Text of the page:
My noble friend raises an important series of questions. On voucher support, the Chancellor has already announced wide-ranging support for all sizes of businesses. I encourage all those in trouble in the travel sector to avail themselves of the opportunities that there are. On restart and recovery, which is very much on our minds as well, an aviation restart and recovery team has been set up specifically at the DfT to work with the aviation industry to understand all the challenges it will have to get our planes back in the skies and to make sure that people can once again travel.
My Lords, the problem is not just with airlines, but with cruise operators and other providers. There appears to be a particular problem with those operators that are foreign owned. Many European countries have already changed their regulations to tighten this up. Are the Government planning to do likewise? Are they aware of the crucial issue that there is no point in having refund vouchers if a company no longer exists? Many of these companies are in danger of ceasing to exist in the near future.
The noble Baroness, Lady Randerson, is absolutely right that many of the cruise companies are indeed foreign owned. Provided that a cruise has been sold, or indeed offered for sale, in the UK, it will be covered by the package travel regulations. Therefore, the consumer will be entitled to a refund within 14 days. If a cruise holiday has been sold outside the UK or the EU, different terms and conditions may well apply. I will take back to the department her suggestion that other EU countries have changed their regulations. We will look into it.
The issue around force majeure and contracts is complicated. I am sure my noble friend will appreciate that I cannot give firm advice, because in these cases, each contract is likely to be slightly different. In the case that this is happening to a consumer, I suggest that that consumer gets their own independent legal advice to fully understand the terms of the contract. It is also the case that some consumers who use a credit card will be able to make a claim with their provider. They might want to check with them as well.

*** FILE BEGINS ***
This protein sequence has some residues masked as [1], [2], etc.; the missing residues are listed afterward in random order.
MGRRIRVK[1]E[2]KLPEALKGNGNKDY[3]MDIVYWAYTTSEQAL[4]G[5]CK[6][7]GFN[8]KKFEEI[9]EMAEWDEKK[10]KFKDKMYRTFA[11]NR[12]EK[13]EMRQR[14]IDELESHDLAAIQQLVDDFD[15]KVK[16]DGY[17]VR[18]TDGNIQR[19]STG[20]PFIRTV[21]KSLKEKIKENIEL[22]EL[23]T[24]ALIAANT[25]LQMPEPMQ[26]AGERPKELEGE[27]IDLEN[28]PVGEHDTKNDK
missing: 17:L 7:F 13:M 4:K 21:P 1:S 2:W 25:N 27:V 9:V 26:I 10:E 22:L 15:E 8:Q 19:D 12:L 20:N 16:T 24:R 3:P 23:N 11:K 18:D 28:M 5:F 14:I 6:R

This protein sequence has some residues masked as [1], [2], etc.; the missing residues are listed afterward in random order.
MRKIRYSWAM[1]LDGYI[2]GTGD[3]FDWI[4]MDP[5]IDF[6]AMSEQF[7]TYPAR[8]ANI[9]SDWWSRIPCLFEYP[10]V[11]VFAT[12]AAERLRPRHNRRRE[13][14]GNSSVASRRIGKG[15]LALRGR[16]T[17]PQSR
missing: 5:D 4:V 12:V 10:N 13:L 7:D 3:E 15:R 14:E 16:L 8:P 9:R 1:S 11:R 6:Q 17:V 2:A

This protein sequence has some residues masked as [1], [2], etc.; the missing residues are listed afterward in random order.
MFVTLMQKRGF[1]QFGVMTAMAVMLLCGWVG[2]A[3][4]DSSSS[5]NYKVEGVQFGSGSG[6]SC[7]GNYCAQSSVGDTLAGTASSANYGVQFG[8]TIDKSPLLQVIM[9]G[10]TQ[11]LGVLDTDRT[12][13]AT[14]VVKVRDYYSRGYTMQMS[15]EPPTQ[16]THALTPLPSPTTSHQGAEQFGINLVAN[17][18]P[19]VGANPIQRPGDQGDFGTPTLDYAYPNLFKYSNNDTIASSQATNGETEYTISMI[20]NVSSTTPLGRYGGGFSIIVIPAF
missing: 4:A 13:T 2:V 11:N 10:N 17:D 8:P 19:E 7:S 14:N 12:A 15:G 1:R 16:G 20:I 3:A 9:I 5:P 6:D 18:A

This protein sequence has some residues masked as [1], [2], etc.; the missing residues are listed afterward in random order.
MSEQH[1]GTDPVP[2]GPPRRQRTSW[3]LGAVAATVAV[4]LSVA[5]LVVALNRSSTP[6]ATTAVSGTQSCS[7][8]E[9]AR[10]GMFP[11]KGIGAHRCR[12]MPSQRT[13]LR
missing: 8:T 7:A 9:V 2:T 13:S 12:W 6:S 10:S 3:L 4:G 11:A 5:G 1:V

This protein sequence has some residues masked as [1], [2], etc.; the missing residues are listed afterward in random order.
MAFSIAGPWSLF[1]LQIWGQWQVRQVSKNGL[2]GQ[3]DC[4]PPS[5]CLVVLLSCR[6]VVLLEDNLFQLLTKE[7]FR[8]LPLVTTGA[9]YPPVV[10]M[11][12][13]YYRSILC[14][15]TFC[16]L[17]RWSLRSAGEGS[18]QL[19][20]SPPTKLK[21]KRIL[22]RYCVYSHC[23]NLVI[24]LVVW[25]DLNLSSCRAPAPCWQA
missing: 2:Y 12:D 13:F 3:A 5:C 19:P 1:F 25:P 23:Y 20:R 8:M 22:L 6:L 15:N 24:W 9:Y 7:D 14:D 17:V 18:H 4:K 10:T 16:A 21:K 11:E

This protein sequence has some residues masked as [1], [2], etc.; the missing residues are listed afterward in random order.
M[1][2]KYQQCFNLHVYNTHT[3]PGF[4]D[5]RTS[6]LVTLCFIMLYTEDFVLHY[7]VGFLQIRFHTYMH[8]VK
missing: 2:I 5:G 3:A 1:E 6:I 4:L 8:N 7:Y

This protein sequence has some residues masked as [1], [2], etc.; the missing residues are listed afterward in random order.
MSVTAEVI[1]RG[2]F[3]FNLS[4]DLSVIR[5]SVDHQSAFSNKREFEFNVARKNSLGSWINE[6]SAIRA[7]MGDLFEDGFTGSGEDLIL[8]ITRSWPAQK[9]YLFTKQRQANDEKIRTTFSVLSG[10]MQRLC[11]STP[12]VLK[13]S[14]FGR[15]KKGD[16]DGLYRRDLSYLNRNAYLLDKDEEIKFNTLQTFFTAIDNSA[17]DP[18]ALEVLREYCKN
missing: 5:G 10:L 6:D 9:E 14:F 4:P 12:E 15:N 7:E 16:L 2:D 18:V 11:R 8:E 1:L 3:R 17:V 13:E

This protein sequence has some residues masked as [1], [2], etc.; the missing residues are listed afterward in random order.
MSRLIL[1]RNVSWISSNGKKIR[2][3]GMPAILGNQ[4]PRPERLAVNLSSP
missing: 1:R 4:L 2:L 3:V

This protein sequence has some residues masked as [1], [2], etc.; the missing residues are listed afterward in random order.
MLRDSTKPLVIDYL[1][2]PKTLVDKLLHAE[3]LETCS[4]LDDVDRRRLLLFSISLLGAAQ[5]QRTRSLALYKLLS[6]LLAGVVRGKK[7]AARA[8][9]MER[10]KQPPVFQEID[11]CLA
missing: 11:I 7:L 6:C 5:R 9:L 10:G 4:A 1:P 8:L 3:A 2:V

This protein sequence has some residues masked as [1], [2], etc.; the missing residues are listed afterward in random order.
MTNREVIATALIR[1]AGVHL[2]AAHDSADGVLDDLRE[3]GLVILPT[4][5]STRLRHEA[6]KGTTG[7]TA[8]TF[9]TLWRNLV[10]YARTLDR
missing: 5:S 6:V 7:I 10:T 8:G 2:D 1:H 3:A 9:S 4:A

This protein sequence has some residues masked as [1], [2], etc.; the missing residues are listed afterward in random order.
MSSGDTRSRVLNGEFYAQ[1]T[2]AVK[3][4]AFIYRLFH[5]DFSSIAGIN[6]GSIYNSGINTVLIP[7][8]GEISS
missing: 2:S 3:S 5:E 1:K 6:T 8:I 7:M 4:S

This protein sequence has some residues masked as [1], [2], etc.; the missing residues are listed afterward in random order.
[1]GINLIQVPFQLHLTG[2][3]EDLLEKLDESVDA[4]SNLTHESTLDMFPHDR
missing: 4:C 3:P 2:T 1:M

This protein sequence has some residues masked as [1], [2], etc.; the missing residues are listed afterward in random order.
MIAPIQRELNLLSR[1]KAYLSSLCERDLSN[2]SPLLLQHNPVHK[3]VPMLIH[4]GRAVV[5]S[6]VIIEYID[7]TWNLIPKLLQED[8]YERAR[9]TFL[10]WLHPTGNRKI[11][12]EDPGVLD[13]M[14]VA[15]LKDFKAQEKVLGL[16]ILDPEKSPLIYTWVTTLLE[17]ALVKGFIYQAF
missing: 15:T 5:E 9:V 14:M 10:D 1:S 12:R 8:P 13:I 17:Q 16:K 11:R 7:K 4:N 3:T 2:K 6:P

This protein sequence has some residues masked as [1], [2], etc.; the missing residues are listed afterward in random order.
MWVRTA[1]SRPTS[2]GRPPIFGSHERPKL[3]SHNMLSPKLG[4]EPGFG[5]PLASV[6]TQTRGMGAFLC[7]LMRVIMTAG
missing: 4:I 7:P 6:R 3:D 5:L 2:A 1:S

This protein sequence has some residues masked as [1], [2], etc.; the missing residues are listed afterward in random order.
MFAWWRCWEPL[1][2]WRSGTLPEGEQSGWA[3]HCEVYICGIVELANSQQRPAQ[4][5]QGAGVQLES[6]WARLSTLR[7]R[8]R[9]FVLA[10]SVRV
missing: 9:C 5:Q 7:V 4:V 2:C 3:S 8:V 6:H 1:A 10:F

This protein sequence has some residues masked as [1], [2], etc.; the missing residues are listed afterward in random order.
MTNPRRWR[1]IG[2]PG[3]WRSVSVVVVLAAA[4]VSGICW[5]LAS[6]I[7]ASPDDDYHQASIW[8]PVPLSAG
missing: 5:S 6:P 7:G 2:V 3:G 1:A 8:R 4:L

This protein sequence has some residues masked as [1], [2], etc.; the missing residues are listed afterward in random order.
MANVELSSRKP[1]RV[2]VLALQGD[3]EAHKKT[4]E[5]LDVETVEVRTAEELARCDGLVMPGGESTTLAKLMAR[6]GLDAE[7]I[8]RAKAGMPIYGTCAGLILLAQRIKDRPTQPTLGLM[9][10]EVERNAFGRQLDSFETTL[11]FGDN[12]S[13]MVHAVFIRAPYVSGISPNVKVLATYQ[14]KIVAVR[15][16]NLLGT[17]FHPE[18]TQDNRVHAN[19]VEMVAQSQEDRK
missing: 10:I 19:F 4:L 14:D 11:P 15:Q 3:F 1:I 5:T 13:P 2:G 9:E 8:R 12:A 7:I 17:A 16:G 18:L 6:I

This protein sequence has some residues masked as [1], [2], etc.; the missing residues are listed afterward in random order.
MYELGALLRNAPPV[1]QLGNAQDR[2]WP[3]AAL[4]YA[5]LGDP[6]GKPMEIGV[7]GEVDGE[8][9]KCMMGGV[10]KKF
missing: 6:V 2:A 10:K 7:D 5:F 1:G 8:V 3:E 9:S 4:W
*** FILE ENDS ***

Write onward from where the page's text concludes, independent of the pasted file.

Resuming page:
If the Government are considering the bailout of transport operators, will they make it conditional upon the fair legal treatment of customers, particularly regarding refunds, as well as on the payment of tax, decent treatment of workers and environmental impact, perhaps along the lines of the New Economics Foundation’s fair bailout decision tree?
The provisions that have already been put in place and announced by the Chancellor are available across the economy. They therefore do not have the sorts of conditions that the noble Baroness outlines. However, the Government are always open to speaking to any company that has exhausted all other forms of support and taken all the actions necessary. In those cases, we will make sure that appropriate conditions are put in place to make sure that the company behaves exactly as we would intend it to.
My Lords, the Minister says that she is in regular contact with the airlines, but it is clear from what we all have heard, and from the exchanges today, that the airlines are thumbing their nose at the Government. In the light of the Question from the noble Lord, Lord Blencathra, and all the contributions, will she go back to the airlines and say that it should not take months and months to make these refunds? With modern computer technology they can make them quickly. They are very quick at taking our money; they are not very good at paying it back.
The noble Lord reiterates points that have been made previously. I can only reassure him that we are working with the airlines to understand the challenges they face in order to get the money back to consumers. There are unprecedented challenges at this time, but we also recognise that customers should get their money back and in a timely fashion.
My Lords, the time allowed for this Question has now elapsed. I thank noble Lords. That concludes the Virtual Proceeding on Oral Questions. Virtual Proceedings will resume at 2 pm for the Private Notice Question. Proceedings are now adjourned. Thank you very much indeed.
Virtual Proceeding suspended.